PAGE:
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While explaining why $\ce{CCl4}$ cannot be hydrolyzed, we say carbon atom doesn't have any d-orbitals and therefore a water molecule (lone pair electrons of $\ce{O}$ atom) cannot form coordinate bond with carbon. So, $\ce{CCl4}$ cannot be hydrolyzed. In $\ce{NCl3}$, nitrogen also does not have any d-orbital.

Why it can be hydrolyzed?

Is hydrolysis mechanism for $\ce{CCl4}$ and $\ce{NCl3}$ different? If so how they are different?

Again, in some sources I have found, in the case of $\ce{NCl3}$ water forms coordinate bonds with the $\ce{Cl}$ atom and hence the molecule gets hydrolyzed. Why does the same thing thing not happen in $\ce{CCl4}$ which also has a $\ce{Cl}$ atom?

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  • $\begingroup$ Related question: chemistry.stackexchange.com/questions/37073/… $\endgroup$ – Ivan Neretin Oct 2 '15 at 6:26
  • $\begingroup$ $\ce{CCl4}$ can be hydrolysed. Also, welcome to chemistry.stackexchange.com. Feel free to take a tour of the site and visit the help center if questions about using it arise. Also note that you can improve your posts with MathJax; see this meta page for more information. I'll do it to this post of your's right away. $\endgroup$ – Jan Oct 2 '15 at 7:10
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There are a few (mis-) conceptions in the question that require addressing other than giving the simple (yet correct) answer that permeakra gave.

$\ce{NCl3}$

The hydrolysis of this compound is different from the hydrolysis of the other two. This is because the $\ce{N-Cl}$ bonds are polarised towards nitrogen, not towards chlorine as they would be for $\ce{SiCl4}$ and $\ce{CCl4}$. Since the oxygen in water usually attacks nucleophilicly, the attack happens on the chlorine; it can proceed nicely with an $\mathrm{S_N2}$ mechanism (the rear side of all three chlorines are pointing into the solution). Note that another water molecule or the same will likely protonate the nitrogen either before or concertedly, so the leaving group won’t be $\ce{NCl2-}$ but rather $\ce{NHCl2}$. The other reaction product is $\ce{HOCl}$.

Other concerted mechanisms including only one water molecule might be possible, but sound less likely.

$\ce{SiCl4}$

Silicon atoms are rather large compared to both carbon and nitrogen: They have an additional electron shell. (Layman’s simplification, but it works.) As such, even in crowded cases like tri-iso-propylsilyl chloride $\ce{((CH3)2CH)3-SiCl}$ with three bulky iso-propyl groups, the silicon atom can be rear-side attacked by water (or catalysts such as 4-(N,N-dimethylamino)pyridine) liberating a chloride atom in a traditional $\mathrm{S_N2}$ mechanism.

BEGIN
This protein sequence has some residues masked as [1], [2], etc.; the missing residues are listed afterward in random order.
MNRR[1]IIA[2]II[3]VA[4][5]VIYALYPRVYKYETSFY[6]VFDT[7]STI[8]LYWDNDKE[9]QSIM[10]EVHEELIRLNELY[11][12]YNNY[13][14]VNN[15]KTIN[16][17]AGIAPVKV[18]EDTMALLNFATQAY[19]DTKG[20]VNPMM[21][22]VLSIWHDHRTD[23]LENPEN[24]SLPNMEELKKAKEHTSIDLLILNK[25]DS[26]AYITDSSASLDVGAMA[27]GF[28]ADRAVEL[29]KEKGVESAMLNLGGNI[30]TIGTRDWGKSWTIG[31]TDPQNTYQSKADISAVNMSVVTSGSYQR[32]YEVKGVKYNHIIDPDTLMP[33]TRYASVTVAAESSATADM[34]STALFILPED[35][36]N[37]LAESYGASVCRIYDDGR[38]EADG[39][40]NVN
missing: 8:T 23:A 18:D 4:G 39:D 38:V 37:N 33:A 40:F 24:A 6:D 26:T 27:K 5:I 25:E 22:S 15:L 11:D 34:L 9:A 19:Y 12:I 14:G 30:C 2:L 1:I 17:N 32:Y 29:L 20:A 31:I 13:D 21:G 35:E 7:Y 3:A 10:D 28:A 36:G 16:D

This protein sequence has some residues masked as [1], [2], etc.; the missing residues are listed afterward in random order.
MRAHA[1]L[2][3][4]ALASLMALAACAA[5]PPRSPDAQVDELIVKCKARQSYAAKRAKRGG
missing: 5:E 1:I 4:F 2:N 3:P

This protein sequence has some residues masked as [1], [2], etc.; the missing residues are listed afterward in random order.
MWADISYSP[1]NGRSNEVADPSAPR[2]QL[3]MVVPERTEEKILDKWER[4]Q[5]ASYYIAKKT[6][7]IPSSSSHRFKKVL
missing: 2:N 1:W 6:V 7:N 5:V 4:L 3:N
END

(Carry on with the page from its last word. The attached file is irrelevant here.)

No d-orbital contribution is required to explain it. In fact, silicon does not have ‘low-lying’ or ‘accessable’ d-orbitals; that is an old, superceded explanation.

The hydrolysis products of $\ce{SiCl4}$ are $\ce{Si(OH)4}$ (which will likely condensate to some polysilicate or $\ce{SiO2}$) and $\ce{HCl}$.

$\ce{CCl4}$

Technically, this could also proceed via an $\mathrm{S_N2}$ mechanism. However, carbon is much smaller and the chlorine atoms much larger in relation, so the rear-side attack is disfavoured sterically.

Instead, this molecule has access to the $\mathrm{S_N1}$ pathway, which can be described as follows:

$$\ce{CCl4 -> CCl3+ + Cl-} \\ \ce{CCl3+ + H2O -> Cl3C-OH2+} \\ \ce{Cl3C-OH2+ + Cl- -> CCl3-OH + HCl}$$

And so on, displacing the remaining chlorine atoms, ultimately liberating $\ce{H2CO3}$. (After the second chlorine displacement, phosgene will form which can be attacked directly by water with the $\ce{C=O}$ bond acting as an electrophile.)

Note that here again we gain $\ce{HCl}$, an indirect proof of chlorine being the more electronegative element.

Conclusion

The three molecules we considered are so different in their steric and electronic properties, that we need to consider three different mechanisms that lead us to two different sets of products (depending on which side gains the hydrogens and which formally gains hydroxides). Nowhere do we need d-orbitals.

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    $\begingroup$ Nice. I didn't have time to write a proper answer, thank you for the job well done. $\endgroup$ – permeakra Oct 2 '15 at 12:15
  • $\begingroup$ Great response, thanks for putting the effort in on this one $\endgroup$ – Aaron Oct 2 '15 at 17:28
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$\ce{CCl4}$ can be hydrolysed under pressure at elevated temperature. Seems the reaction proceeds via $S_N1$ mechanism. See the source.

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  • $\begingroup$ I stand corrected $\endgroup$ – Aaron Oct 2 '15 at 8:20

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